Maros Hluska

Why You Should Avoid GreenAddress Bitcoin Wallet


Poor UX can lead to trapped funds

It's relatively easy to get your wallet into a state where anyone can send money in but no money can ever leave the wallet. I'll show you how.

Let's pretend you're a new user creating a new wallet. You land on the main webpage and click "Create New Wallet":

Step 1

Copy your mnemonic and click "Continue":

Step 2

Fill in the mnemonic words on the confirmation screen:

Step 3

This is just the standard signup flow so far. Now set up two-factor authentication using Google Authenticator. Intentionally disregard setting up email as a two-factor authentication method because every other app you've ever used relies on Google Authenticator or Authy (this is where you made a serious mistake, read on):

Step 4

Set up a pin:

Step 5

Now suppose you upgrade your Android OS so that your Google Authenticator keys get nuked (a fairly common scenario). Then you let a long amount of time pass and forget that you ever set up two-factor auth on the wallet. Then you log in after months of inactivity and get a friend to send money into the wallet.

At this point, I want to point out something important:

  • You were able to log into the wallet without being prompted for your 2-factor token so you have no idea two-factor auth is enabled
  • The wallet did not notify you about a possibly stale two-factor auth configuration even though months have passed
  • The wallet never notified you that an email address is not associated with the account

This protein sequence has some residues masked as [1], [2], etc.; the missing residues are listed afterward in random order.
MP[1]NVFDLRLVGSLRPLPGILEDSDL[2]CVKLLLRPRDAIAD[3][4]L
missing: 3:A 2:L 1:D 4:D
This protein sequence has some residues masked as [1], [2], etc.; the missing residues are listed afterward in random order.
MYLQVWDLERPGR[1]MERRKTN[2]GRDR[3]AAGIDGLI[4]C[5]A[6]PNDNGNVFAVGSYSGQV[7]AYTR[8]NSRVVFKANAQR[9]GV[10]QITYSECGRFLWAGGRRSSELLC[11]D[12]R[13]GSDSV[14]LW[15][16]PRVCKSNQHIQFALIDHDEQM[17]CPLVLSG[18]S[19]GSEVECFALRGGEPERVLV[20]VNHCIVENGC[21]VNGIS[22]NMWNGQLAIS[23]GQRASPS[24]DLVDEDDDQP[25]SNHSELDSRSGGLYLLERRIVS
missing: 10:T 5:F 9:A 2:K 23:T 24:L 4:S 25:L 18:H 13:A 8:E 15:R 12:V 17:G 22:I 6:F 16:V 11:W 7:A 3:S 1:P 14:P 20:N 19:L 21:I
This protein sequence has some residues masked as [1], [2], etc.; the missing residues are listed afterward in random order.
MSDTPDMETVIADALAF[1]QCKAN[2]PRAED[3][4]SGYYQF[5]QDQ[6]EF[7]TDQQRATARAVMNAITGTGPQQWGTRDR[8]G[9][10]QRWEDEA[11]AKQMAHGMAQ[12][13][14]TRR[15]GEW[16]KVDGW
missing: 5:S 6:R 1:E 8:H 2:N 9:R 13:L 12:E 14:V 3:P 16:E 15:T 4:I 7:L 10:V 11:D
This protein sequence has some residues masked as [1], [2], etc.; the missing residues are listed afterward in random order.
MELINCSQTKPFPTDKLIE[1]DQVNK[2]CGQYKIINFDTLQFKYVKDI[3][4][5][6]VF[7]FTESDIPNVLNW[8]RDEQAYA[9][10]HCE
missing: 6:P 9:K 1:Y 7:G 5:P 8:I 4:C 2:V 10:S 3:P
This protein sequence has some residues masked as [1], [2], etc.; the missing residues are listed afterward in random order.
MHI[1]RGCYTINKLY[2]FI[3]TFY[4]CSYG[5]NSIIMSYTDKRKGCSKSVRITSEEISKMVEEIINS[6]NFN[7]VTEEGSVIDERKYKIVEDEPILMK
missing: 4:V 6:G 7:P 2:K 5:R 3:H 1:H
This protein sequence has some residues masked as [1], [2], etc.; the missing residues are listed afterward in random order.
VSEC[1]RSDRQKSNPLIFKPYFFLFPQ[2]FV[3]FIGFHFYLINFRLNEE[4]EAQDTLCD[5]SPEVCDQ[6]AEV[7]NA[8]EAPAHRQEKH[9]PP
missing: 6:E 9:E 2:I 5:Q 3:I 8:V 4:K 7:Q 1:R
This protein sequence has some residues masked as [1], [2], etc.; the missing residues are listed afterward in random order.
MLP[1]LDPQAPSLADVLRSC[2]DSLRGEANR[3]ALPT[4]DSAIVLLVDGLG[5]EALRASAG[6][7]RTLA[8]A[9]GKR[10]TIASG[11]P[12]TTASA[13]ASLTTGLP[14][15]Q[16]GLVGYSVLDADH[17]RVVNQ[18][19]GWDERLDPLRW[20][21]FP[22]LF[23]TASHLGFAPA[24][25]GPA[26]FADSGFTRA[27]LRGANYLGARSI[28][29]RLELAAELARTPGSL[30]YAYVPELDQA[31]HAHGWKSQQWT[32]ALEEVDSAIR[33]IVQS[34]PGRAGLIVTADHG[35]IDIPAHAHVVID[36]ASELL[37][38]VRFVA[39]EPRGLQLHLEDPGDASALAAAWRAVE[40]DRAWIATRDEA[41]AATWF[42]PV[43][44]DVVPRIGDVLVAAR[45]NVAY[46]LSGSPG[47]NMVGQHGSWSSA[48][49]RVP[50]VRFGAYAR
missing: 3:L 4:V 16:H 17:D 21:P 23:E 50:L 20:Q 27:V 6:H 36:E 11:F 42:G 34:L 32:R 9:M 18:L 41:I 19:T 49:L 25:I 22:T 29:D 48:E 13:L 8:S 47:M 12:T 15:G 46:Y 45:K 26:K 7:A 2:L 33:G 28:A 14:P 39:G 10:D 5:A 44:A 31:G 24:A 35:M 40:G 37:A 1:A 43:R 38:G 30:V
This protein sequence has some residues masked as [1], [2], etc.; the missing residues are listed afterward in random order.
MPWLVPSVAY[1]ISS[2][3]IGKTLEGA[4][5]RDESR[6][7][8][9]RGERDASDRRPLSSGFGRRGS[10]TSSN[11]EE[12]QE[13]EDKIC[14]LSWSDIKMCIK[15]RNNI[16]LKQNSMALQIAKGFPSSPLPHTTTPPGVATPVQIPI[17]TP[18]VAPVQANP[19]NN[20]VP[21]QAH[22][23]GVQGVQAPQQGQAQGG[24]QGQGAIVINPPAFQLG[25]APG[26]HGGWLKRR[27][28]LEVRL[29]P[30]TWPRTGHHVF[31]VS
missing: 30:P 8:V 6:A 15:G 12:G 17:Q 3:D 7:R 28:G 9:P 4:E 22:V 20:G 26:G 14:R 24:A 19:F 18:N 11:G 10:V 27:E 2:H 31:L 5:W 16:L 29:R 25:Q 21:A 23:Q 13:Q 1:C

So you happily instruct your friend to send money into the wallet. Once the transfer is confirmed, you try to send some money out:

Step 6 Step 7

Then you realize how utterly fucked you are. You remember that the wallet has two-factor auth enabled and you no longer have the token:

Step 8

Then you do some reading and realize GreenAddress has an nLockTime feature for funds recovery. Except using it requires having an email address associated with the wallet:

Step 9

So you try to add an email address. Of course, that requires providing the Google Authenticator token that you don't have:

Step 10

Then you try emailing GreenAddress to help you recover your money, but they tell you that they can't verify your identity because you never associated an email address with the account.

So the UX issue boils down to treating email as an optional two-factor method alongside Google Authenticator. Calling it a two-factor method discourages actually using it because most apps in the wild don't follow that pattern. Also, not requiring the two-factor method to login but requiring it for sending out money encourages a scenario where funds can become perpetually trapped.

Disclaimer: this exact thing happened to me and I've been fighting with GreenAddress for over a year to recover my funds. If you have any ideas on how I can make it happen or want to just call me an idiot, don't be afraid to get in touch.

Their subreddit is full of chumps like me who lost/upgraded their phone.

If you're in the same situation, consider filing two complains:

Here's a rough template for your complaint:

I created a GreenAddress Bitcoin wallet on <date>. I enabled Google Authenticator two-factor authentication on the wallet immediately. On <date>, I had a friend send <amount> bitcoins into the wallet (after logging into my wallet account to verify that it was still active). However, later when I attempted to move the bitcoins out of the wallet, I discovered that I was restricted as the Google Authenticator on my mobile device was not communicating with the wallet.

No support for Bitcoin Cash

If you had put money into your GreenAddress wallet before the recent fork, you're shit out of luck on claiming your BCH because they officially don't support it.


If the GreenAddress backend goes down, you won't be able to access your funds because they control your private key (I've been locked out of my account for several days in the past). Also, if a fork happens, you may not reap the benefits of the fork as in the Bitcoin Cash case.